Sunday Morning! Persona by Ingmar Bergman
Are we going to lose Bergman?
Of the mid-twentieth century arthouse filmmakers, Ingmar Bergman is the one who seems to grow more distant from audiences every year. The French still celebrate Truffaut, and Godard still keeps making movies, while Varda seems to be finally getting discovered outside of France. Tarkovsky and Bresson have their cults, not that far removed from the Christian one; and Kurosawa and Fellini remain perennially popular. Antonioni’s films still seem completely contemporary; and as long as there is LSD, there will be Jodorowsky fans.
Bergman, though, is a little hard to love. His films form a self-contained world that sometimes seems disconnected from the one we live in. He used the same acting troupe and shot many of the films on the same Swedish island, Fårö, often in the summertime, and made so many films that they sort of blur into one another.
And they’re deeply serious movies; he used the medium to wrestle with the biggest crises in his own life- man’s great capacity to hurt one another, his own mental breakdowns and what was, for Bergman, I think the biggest question in life: How do we get through it without God?
We live, though, in a time that is allergic to seriousness. If people don’t communicate in a way that is a little arch, a bit ironic, if they wear their hearts on their sleeves in a way that’s too transparent, we find them uncomfortable to be around. Or we reach for the easy criticism that requires no explanation: we call them “pretentious.” In other words, because they lack our pretentions, we assume they must have their own.
And yet, Persona still buries me.
It’s a film that buried me when I first rented it from a video store in Toronto fifteen years ago, and it has had the same effect every time since. It is perhaps not where one should begin with Bergman, since it is his most difficult film, and off-putting in a great many ways. I have simply learned to remain silent (appropriately enough) when friends say they find it too “arty” or “confusing” or “cold.” I can understand those criticisms, and all I would say is: Watch it again.
When Bergman shot the film, he was in a state of deep depression and anxiety, and had just recovered from a lung infection that nearly turned into pneumonia. He came close to total mental collapse and he later claimed making the movie saved his life.
Persona, too, seems to begin in a state of mental collapse; a film projector lights up and whirs to life, and we are presented with a series of images that seem, at first, disconnected: shots from silent movies, a sheep being slaughtered, nails being driven into a crucified hand, an erection, a forest in the snow, a church, bodies in what seem to be a morgue. And then, in a stunning sequence, one of the bodies, a young boy, sits up and reaches for a blurry image of a woman’s face, or several blurring into each other. He, like us, is reaching for meaning and connection; we can’t help doing so.
Later, we will imagine he is the son of one of the two main characters in the film, but none of this is certain, and we might be forcing meaning onto these disconnected images in the same way a person in an actual state of mental collapse might.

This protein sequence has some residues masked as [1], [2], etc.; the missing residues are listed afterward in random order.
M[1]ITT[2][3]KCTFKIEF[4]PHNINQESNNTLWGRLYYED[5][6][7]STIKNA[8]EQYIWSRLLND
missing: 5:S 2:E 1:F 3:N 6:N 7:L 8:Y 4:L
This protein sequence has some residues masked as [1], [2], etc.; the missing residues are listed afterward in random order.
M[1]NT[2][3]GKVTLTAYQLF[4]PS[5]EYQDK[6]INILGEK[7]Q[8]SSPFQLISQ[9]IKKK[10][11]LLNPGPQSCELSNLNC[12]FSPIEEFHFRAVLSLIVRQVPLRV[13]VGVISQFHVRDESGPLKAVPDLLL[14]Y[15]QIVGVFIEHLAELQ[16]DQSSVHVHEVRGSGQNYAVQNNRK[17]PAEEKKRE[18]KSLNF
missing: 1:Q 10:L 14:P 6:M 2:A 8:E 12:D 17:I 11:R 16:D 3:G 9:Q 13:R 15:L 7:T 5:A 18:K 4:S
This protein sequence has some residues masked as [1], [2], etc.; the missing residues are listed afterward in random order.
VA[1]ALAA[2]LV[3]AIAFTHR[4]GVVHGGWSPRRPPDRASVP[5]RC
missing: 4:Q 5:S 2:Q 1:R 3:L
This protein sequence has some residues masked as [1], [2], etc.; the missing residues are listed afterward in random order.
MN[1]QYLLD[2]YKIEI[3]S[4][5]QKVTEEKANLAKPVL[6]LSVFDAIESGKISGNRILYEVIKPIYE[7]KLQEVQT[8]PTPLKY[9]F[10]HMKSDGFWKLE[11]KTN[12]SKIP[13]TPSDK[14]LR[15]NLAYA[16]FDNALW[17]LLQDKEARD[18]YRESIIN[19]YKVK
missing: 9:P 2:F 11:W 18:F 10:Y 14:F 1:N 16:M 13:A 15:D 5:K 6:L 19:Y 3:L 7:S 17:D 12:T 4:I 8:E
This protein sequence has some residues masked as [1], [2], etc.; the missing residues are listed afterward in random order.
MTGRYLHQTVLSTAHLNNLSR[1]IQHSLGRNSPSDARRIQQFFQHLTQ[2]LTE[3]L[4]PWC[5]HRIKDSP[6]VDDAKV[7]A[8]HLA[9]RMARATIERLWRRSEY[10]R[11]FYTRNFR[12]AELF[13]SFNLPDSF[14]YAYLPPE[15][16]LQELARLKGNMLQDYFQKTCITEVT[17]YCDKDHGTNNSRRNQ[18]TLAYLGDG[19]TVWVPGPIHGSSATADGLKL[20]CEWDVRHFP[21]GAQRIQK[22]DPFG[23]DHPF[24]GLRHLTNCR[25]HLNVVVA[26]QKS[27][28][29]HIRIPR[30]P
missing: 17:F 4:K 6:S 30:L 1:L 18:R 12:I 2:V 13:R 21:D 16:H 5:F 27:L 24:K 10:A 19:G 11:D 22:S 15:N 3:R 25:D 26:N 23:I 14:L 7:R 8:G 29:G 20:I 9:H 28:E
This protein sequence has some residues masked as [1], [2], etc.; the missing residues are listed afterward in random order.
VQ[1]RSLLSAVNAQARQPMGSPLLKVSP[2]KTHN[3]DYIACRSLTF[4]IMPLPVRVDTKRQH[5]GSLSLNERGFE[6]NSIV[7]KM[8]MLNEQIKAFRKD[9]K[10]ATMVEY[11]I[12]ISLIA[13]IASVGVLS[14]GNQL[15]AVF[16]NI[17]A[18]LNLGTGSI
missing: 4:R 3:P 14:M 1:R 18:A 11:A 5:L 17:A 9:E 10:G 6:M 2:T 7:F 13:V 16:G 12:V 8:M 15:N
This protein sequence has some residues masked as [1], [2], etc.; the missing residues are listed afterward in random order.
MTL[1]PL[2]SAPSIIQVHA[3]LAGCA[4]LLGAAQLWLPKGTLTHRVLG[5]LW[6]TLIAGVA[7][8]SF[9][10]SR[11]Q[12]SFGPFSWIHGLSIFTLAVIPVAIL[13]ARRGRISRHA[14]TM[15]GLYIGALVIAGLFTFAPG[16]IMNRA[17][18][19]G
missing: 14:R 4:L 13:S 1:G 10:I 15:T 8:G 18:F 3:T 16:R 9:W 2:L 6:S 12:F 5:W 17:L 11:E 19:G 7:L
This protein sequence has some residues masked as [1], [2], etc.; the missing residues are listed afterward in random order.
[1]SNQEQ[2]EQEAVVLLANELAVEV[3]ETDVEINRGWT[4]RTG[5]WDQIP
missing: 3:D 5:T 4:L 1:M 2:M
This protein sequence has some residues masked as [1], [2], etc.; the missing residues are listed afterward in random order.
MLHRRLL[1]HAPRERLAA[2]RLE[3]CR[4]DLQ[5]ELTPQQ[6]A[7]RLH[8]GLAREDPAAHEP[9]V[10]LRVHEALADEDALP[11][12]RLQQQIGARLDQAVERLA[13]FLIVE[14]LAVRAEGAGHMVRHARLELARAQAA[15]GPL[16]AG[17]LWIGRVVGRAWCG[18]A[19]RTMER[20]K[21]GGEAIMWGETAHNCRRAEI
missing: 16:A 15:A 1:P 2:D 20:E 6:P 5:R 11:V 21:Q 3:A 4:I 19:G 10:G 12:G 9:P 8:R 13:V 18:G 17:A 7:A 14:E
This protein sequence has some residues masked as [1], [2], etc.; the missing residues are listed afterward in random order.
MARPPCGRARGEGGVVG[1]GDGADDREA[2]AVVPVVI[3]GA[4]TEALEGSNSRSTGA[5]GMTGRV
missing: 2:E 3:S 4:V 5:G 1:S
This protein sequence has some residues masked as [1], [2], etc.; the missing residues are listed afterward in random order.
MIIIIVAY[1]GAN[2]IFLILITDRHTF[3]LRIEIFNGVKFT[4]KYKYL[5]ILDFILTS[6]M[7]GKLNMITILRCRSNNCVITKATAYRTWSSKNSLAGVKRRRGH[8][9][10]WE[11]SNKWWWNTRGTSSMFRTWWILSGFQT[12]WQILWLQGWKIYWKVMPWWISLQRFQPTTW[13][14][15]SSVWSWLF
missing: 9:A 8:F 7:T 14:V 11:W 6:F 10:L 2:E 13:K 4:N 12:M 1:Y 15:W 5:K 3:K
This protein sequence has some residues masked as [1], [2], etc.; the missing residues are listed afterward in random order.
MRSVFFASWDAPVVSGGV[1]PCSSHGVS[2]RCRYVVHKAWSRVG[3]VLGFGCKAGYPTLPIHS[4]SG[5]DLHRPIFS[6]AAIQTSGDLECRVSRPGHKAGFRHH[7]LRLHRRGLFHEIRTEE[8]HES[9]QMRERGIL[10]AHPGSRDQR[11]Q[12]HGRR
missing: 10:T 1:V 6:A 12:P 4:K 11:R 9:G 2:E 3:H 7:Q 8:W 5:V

After the credits, we are introduced to Alma (played by Bibi Andersson), a young nurse assigned to care for the successful actress Elizabet Vogler (played by the incomparable Liv Ullman). During a recent stage production of Elektra, Elizabet stopped speaking mid-performance, “looked around as if surprised,” and had the urge to laugh, presumably at the artificiality of it all. She apologized afterwards, but has remained mute ever since.
The younger nurse is not sure she has the life experience to help the middle-aged woman, who seems to be in a state of life crisis. She admires Elizabet as an artist, because she thinks “art is enormously important in life. Especially for those struggling for one reason or another.” But she recognizes right away that the actress is the stronger one. In fact, the film, in many ways, echoes August Strindberg’s one-scene play The Stronger. That play, as well, featured two characters, one of who remained silent.
There is no real explanation for Elizabet’s silence, although we see her in the hospital, watching a Buddhist monk self-immolating on the television news, as she recoils in horror. Later, we will see her staring at a photograph of a Jewish boy in utter terror of the Nazis arresting him. Perhaps her awareness of humankind’s capacity for violence has silenced her. These scenes recall Wittgenstein’s famous maxim:
What we cannot speak about we must pass over in silence.
Her Doctor (Margaretha Krook), meanwhile, believes Elizabet is unable to deal with the gap between being and appearing to others, the way we always lie to some extent, mask who we are, our inability to ever really stop acting. Only silence can stop her from playing a part.
So, the doctor makes a fairly radical suggestion: Alma and Elizabet can move into her summer cottage by the sea in order to recover (thus, we’re back in Fårö once more). We will stay with the two women for the rest of the film. The secondary characters will, ultimately, occupy less than five minutes of screen time, and of these two characters, one of whom will have almost no lines.
At first, it seems as if the two might become friends, Alma opening up about her life and her fears to the silent partner in a way she never has before. Her life seems to be settled; she loves her fiancé, Karl-Henrik, and is happy in her job, and has faith in God. Everything is set for her at age 25, a terrifying prospect for anyone.